In the initial days after my discharge from the hospital, I was at my hematologist’s office once or twice a week to have my INR checked. I had an appointment with my doctor every month to discuss my treatment and my recovery, and I had a lot of appointments with a variety of other specialists to fill the rest of my very miserable time with. I am very fortunate that my hematologist – and my main point of contact for my care – is very understanding and supportive and assured me early on that no question was dumb, no phone call was a waste of anyone’s time, and he absolutely expected to hear from me a lot as I went through the stages of healing. So, I figured, what did I have to lose? I called him a lot – for everything in the beginning. If I had any pain, unusual feeling, or question, I just called him. I treated it as a non-negotiable part of my treatment plan: Take your medication, go to your appointments, and call your doctor.

He always answered me in some way. Sometimes, his answer was, “That’s normal, you can expect that,” or it was “Why don’t you make an appointment to come see me?” or, one time it was, “You need to go to the emergency room right now.” That time I thought I had another PE, and thankfully, I didn’t. I did have pleurisy, or inflammation of the lining of my lung, which was nearly as painful and required admission to be treated.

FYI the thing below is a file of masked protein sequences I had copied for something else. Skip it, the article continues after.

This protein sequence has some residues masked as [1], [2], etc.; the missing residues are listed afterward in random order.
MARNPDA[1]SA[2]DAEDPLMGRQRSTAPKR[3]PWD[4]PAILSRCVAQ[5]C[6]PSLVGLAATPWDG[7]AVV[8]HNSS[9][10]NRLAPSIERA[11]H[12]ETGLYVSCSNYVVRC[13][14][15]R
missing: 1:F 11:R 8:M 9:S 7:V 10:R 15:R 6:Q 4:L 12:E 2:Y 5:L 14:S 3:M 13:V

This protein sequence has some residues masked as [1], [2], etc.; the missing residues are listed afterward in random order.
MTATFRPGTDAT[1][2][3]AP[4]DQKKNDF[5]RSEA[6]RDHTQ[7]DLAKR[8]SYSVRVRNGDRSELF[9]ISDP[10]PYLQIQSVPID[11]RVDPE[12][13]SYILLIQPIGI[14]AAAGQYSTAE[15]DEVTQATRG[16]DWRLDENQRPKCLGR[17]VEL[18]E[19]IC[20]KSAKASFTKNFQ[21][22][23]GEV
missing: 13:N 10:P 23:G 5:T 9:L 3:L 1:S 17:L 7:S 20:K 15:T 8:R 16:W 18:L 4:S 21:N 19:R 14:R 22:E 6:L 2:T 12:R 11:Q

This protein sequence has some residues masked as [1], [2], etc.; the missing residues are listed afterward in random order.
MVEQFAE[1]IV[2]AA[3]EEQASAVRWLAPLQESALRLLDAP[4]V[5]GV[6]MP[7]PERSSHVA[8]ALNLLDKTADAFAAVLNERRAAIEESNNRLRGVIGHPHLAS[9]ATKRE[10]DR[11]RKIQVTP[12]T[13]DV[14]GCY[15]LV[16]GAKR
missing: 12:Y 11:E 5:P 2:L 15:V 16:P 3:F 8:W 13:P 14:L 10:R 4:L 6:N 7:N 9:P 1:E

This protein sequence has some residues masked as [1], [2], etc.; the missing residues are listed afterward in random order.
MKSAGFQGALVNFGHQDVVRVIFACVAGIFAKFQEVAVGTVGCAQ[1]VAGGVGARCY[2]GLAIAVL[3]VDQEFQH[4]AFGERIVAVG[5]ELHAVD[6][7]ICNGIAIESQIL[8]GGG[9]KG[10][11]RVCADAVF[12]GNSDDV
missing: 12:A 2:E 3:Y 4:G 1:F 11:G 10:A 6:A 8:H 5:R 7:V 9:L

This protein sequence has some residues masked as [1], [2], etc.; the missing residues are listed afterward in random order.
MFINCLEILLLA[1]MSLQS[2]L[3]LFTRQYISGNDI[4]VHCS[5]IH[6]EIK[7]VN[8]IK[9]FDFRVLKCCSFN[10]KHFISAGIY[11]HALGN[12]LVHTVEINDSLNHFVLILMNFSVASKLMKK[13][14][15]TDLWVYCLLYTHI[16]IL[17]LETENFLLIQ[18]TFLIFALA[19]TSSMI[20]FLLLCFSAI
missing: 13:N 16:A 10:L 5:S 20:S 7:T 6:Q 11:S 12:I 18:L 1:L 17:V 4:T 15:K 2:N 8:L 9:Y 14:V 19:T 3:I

As time went on, I started to learn how my doctor would answer me, and I started to learn how my body felt after a blood clot. I started to learn what was “normal” for me, what was unusual for me, and what was downright frightening for me, or sent me into panic mode. Eventually, I noticed I was calling my doctor a little less than once or twice a week, as I learned to manage my health with my own knowledge and experiences. I went from calling my doctor a couple of times a week, to calling him a couple of times a year. I now know when I need to seek help right away, make an appointment, or when I can handle a situation at home, by myself.

One of the questions I hear frequently is, “How do I know when I should call my doctor?” The answer is simple: If you have to ask, call your doctor. That being said, calling a doctor is not easy for everyone – and not everyone has a supportive doctor. If that’s how you feel, there are some things you can do to help you decide if you should call your doctor.

Listen to your body.

You may not trust your body – or you might be really angry with it after everything you have been through – but trust me, your body is smart. Listen to it. Your body is very good at letting you know, most of the time, when something is wrong. If you feel pain or have symptoms that are unusual for you, your body might be trying to tell you that something is wrong.

Work with your doctor, or healthcare professional.

Your doctor is your best resource for understanding your symptoms and what they may mean. Your doctor works for you – and you should not worry about bothering him or her. If you don’t have a doctor who you feel is a partner in your care, take steps to find a doctor who is. You, and you alone, are in charge of your body and your recovery. Talk to your doctor about a plan to manage your health. Can you call him or her? Can you send an email? Should you proceed right to the emergency room for certain things? What symptoms should you watch out for? What symptoms might be normal for you? Work with your doctor to develop a plan of action – no matter how simple – for handling your health questions. My plan was as simple as this: Call my hematologist with any questions I have.